Saks Fifth Avenue and Hudson’s Bay have “an absolute right to win,” stated Helena Foulkes, chief executive officer of the Hudson’s Bay Co., which owns both retail brands.
And the strategy, as outlined by Foulkes, involves an intensified focus on customers; personalization; remaking the matrix at the Hudson’s Bay division in Canada with fresher, modern brands, partnerships and exclusives; investing in stores; sharing more data with vendors, and furthering Saks’ more fashion-forward appeal.
After selling off Lord & Taylor, Gilt, its European operations and closing Home Outfitters, the downsized Hudson’s Bay Co. now operates the 42-unit Saks Fifth Avenue, the 90-unit Hudson’s Bay, and Saks Off-5th, which has more than 100 stores.
“I don’t see us expanding our fleet size,” Foulkes said during the summit.
But she made the point that despite the huge streamlining of what had been an “overly complex” company given its size, the Toronto-based HBC is not bereft of opportunities and has an agenda focused on the customer and organic growth. According to Foulkes, Saks Fifth Avenue has been making progress, becoming much more fashion-forward and is on a path to bring greater personalization to the Saks experience by arming its 4,500 stylists across the country with data and information on customers to help them service them better.
Hudson’s Bay in Canada is “modernizing” its assortment, and in the past year has added 100 brands, including Anthropologie Home, L.L. Bean and Mango, while dropping 300 other brands, Foulkes said. The division is also innovating with pop-ups and collaborations, such as with Levi’s.
There could also be a growth opportunity with Barneys New York. There’s talk of putting Barneys shops inside Saks and other possible tie-ins between the two luxury brands. “If something were to happen with Barneys, I see a huge opportunity for us to learn what (shoppers) have loved about Barneys and how do we tap into that,” said Foulkes.
There have also been talks between HBC and the Neiman Marcus Group. Richard Baker, executive chairman and governor of HBC, has not been shy about his interest in bringing NMG and Saks under the same corporate umbrella.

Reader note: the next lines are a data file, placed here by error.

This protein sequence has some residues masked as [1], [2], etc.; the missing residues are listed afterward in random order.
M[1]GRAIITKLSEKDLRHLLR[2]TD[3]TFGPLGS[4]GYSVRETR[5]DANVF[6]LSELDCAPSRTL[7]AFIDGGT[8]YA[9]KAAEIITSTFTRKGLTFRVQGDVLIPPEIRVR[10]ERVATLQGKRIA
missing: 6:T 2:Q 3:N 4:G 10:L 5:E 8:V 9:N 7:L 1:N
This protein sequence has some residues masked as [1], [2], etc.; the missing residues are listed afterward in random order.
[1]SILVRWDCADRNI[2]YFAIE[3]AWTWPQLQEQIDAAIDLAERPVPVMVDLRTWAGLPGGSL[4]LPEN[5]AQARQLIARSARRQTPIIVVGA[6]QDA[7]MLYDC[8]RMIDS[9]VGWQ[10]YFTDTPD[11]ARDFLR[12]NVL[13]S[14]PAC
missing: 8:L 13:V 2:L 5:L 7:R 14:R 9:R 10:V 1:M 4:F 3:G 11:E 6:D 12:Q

Baker, a consummate deal-maker, is in the process of taking HBC private. A deal led by him and a group of investors owning 53 percent of the business was approved by the board two weeks ago, and a vote by shareholders is expected in December.
“What I say all the time internally is whether we are private or public, it really doesn’t matter,” said Foulkes. “We got a strategy we are going after. My job is to make sure we don’t get distracted by this. What we really have to do is deliver for the customer. You have to put the customer first. You don’t win in retail unless you care about the customer.”
With all the sell-offs behind the company, “I am thrilled now to be in a position where we can focus on Saks (including Saks Off5th) and Hudson’s Bay. Those are what we describe as the two crown jewels of this business. When I arrived about a year and half ago, we had many many businesses in our portfolio. I came from a much bigger retailer (CVS) from a sales perspective. But in this company, I found much more complexity for its size and it wasn’t clear to me how HBC was making each of these businesses better. So we embarked upon a process of simplifying the portfolio. We started by selling Gilt. We sold half of our European business. We then announced we were selling Lord & Taylor to Le Tote, then we finished selling the rest of our European business. Now we are left with the two businesses we think have an absolute right to win — Saks and Hudson’s Bay.
“I am trying to empower those teams to go win and be as customer-focused as we can. In many ways the corporate structure we had was holding them back. We are trying to unleash them and most importantly, with things like digital and personalization where quite frankly, we were too far behind. So we have taken massive steps forward in the last year-and-a-half and brought in a great new technology and digital teams.”
Explaining why Hudson’s Bay has a “right to win,” Foulkes said there’s “massive love” for the store among Canadians. “This is a 350-year-old brand. We have 90 stores all across the country. Fifty percent of Canadians live within 10 miles of Hudson’s Bay. People talk to me about growing up and learning in fourth grade about Hudson’s Bay. It was part of the land grant from King Charles II. There is a real pride about Hudson’s Bay and we are very connected to the community. We are huge sponsors of the Canadian Olympic teams. We do a lot of good things in the community. The strength to build on is we are the only major department store in Canada, whereas in the U.S. you have massive competition. In Canada, we are it. People really want us to win. We have businesses that are doing really well right now — cosmetics, kids, home.”